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Regarding books, you should atleast give this a look:


Mark Alfano

If you want something very introductory, you might try Ariely's _Predictably Irrational_.

David Morrow

I'm by no means an expert, but there are a few special issues of Phil. Explorations and Phil. Psych. that cover the debate over the nature and philosophical significance of x-phi:


On the same general topic, see also:

Williamson, T. 2011. http://philpapers.org/rec/WILPEA-3
Tobia, Buckwalter & Stich. 2012. http://philpapers.org/rec/TOBMIA
Machery, Mallon, Nichols, & Stich. Forthcoming. http://philpapers.org/rec/MACIFI

For books, check out Knobe & Nichols (2008): http://amzn.to/4cftI It may be a bit outdated already.

Knobe's original paper on the "side-effect effect" (i.e., the Knobe effect) would be nice to include, too: http://philpapers.org/rec/KNOIAI

In principle, I don't see any problem including work done by psychologists, economists, etc., although I don't think all of it would be relevant (e.g., the stuff that demonstrates economically irrational behavior).

Joshua Alexander

I've heard really good things about Joshua Alexander's new book! ;-)


Mark Alfano

But do you know him personally, Josh?

Joshua Knobe

Hi Andreas,

Great to hear that you are going to be teaching a class on this stuff! If you want to see what other people have been assigning in their experimental philosophy courses, you can find a bunch of different syllabi over at:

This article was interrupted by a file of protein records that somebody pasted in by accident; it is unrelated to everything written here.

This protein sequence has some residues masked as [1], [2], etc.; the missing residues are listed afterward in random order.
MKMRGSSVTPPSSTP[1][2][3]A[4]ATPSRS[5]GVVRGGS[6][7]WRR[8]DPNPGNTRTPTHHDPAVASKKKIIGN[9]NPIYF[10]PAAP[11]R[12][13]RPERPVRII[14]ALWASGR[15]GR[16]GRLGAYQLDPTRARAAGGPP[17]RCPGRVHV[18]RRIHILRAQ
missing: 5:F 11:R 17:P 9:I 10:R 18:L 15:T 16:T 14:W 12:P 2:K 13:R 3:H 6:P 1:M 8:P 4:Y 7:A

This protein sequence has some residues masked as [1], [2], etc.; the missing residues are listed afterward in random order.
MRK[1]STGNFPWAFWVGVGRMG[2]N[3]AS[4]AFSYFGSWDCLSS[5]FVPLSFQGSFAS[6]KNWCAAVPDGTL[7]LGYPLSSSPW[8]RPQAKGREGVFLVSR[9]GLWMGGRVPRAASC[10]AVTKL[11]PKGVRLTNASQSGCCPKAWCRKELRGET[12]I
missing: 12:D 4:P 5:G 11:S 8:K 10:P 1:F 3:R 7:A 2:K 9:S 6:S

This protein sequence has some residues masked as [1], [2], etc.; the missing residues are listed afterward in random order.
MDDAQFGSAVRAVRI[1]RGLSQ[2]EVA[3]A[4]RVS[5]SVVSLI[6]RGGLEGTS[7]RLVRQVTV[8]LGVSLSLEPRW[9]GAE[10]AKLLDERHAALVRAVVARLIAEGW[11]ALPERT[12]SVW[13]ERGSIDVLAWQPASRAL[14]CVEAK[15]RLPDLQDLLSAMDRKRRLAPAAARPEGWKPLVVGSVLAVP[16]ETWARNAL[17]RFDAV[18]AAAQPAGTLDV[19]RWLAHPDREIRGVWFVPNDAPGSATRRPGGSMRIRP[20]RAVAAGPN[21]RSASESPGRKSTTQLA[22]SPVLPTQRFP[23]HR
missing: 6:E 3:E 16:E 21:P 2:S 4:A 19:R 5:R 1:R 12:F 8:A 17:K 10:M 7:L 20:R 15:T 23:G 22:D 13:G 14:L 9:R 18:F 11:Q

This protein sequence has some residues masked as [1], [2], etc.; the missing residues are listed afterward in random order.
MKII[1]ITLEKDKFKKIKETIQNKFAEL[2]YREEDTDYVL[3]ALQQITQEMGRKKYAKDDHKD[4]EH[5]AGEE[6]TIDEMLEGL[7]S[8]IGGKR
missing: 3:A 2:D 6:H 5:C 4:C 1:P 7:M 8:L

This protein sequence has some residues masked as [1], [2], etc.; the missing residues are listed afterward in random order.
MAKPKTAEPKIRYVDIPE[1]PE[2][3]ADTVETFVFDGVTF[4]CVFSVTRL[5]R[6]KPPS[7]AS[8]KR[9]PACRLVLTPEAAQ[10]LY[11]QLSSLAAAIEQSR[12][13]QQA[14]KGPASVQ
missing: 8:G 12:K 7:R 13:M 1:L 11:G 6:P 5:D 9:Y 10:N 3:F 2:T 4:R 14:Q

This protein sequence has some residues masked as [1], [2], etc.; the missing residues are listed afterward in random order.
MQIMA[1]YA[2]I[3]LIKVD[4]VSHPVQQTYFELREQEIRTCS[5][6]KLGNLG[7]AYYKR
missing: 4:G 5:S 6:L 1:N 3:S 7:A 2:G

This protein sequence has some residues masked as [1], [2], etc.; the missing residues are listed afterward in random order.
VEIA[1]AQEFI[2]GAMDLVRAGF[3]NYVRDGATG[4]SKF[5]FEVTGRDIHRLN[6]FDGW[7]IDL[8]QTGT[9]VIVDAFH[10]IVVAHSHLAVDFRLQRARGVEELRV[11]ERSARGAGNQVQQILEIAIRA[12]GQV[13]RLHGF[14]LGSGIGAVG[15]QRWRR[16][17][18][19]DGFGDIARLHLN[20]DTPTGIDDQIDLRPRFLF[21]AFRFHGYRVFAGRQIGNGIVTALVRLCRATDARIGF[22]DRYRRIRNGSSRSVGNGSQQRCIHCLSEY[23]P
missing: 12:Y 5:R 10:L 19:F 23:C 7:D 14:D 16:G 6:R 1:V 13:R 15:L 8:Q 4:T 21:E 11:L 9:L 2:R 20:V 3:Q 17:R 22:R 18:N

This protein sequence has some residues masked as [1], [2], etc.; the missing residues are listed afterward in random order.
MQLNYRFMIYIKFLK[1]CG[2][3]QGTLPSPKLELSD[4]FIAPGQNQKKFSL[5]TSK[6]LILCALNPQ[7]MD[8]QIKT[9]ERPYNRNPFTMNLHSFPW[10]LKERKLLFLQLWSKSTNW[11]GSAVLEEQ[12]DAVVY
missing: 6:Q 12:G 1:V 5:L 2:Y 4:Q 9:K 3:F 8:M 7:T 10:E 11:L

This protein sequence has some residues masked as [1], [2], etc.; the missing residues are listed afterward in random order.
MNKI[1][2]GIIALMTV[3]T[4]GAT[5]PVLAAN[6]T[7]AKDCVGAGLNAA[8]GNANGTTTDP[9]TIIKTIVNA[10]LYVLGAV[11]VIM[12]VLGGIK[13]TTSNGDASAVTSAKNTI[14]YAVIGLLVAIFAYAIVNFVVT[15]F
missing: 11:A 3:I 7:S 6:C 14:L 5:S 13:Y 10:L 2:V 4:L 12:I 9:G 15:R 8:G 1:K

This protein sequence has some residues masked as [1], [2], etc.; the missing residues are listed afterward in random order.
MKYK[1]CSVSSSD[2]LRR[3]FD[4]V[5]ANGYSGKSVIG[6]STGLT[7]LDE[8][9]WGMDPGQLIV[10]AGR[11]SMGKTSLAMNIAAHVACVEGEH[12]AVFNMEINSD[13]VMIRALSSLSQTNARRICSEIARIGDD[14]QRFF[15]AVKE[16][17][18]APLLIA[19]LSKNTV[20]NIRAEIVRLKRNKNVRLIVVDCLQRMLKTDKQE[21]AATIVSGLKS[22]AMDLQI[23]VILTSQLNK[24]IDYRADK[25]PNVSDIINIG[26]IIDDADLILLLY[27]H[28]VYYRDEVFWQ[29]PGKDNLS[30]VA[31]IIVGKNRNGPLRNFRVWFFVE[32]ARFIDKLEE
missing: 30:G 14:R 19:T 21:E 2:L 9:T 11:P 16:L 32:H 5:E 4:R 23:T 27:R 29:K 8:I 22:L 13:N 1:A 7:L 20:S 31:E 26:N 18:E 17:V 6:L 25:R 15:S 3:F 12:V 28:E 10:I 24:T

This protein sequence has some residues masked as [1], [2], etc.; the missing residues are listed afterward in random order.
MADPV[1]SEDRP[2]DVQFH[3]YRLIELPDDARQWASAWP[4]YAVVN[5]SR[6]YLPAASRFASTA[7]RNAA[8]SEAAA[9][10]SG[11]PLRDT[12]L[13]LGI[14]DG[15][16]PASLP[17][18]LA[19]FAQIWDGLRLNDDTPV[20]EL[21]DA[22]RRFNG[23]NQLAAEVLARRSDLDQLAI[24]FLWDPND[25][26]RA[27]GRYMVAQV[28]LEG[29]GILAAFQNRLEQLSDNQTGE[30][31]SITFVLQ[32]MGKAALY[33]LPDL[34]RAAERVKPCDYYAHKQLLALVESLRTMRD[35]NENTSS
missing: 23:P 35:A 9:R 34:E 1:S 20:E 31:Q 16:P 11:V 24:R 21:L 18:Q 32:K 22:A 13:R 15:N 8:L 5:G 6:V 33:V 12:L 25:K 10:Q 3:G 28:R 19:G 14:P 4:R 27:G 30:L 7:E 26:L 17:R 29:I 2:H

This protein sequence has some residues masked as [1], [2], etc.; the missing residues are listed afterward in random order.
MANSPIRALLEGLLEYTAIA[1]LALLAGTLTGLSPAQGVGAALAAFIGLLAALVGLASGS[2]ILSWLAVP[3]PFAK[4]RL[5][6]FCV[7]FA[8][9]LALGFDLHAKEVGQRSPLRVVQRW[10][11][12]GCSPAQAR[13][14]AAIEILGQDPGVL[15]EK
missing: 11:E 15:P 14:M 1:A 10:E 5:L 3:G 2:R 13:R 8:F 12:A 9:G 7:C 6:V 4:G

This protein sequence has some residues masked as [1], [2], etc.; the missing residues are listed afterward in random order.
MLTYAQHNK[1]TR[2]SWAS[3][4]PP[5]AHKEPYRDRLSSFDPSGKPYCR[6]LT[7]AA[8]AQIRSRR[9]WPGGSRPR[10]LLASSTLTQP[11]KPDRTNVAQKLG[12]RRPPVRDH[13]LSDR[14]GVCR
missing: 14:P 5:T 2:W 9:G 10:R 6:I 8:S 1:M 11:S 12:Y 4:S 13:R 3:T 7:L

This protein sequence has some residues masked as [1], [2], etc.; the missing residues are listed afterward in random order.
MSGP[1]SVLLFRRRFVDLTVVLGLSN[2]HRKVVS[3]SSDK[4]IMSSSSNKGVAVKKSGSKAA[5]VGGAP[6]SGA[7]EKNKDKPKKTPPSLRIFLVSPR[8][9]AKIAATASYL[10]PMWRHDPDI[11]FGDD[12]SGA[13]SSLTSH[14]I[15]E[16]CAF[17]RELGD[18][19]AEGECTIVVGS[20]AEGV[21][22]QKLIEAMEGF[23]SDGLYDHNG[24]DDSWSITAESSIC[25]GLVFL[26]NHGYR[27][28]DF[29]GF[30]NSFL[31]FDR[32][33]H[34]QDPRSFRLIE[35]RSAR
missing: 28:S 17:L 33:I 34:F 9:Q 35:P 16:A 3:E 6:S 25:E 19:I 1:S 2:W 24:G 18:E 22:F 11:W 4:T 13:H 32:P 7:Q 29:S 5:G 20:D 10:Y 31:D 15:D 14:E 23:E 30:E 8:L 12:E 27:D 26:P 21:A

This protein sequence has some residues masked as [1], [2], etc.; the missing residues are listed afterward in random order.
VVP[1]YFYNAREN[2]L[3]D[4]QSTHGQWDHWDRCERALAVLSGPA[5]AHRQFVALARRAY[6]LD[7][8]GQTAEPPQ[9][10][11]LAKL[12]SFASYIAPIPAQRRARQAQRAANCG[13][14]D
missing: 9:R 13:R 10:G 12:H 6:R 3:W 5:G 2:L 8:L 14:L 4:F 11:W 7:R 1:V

Marcus Arvan

Just got an email from OUP about this interesting-looking new book by Allhoff, Mallon, and Nichols:


Andreas Wolkenstein

Great, thanks to you all! Some of the works mentioned were already on my list (so: good to have this kind of confirmation), and the links are all very helpful and thus gratefully welcomed. Especially the overview of the syllabi is very helpful - thanks, Joshua!
However, I am still curious to know what you think about including behavioral economics and this kind of stuff in a course on X-Phi...On the one hand, this work is done by non-philosophers so that one might argue that this is not philosophy, especially as the X-Phi movement classically deals with other issues. On the other hand, though, the questions that are addressed experimentally call into question a lot of traditional philosophy (as arguably does X-Phi), and they can be used to offer new theories (about fairness, etc.) As David notes, however, not all of it is philosophically relevant - but where is the line between being philosophically relevant and irrelevant, and what of it is X-Phi? And: Does it actually make sense to ask this question?

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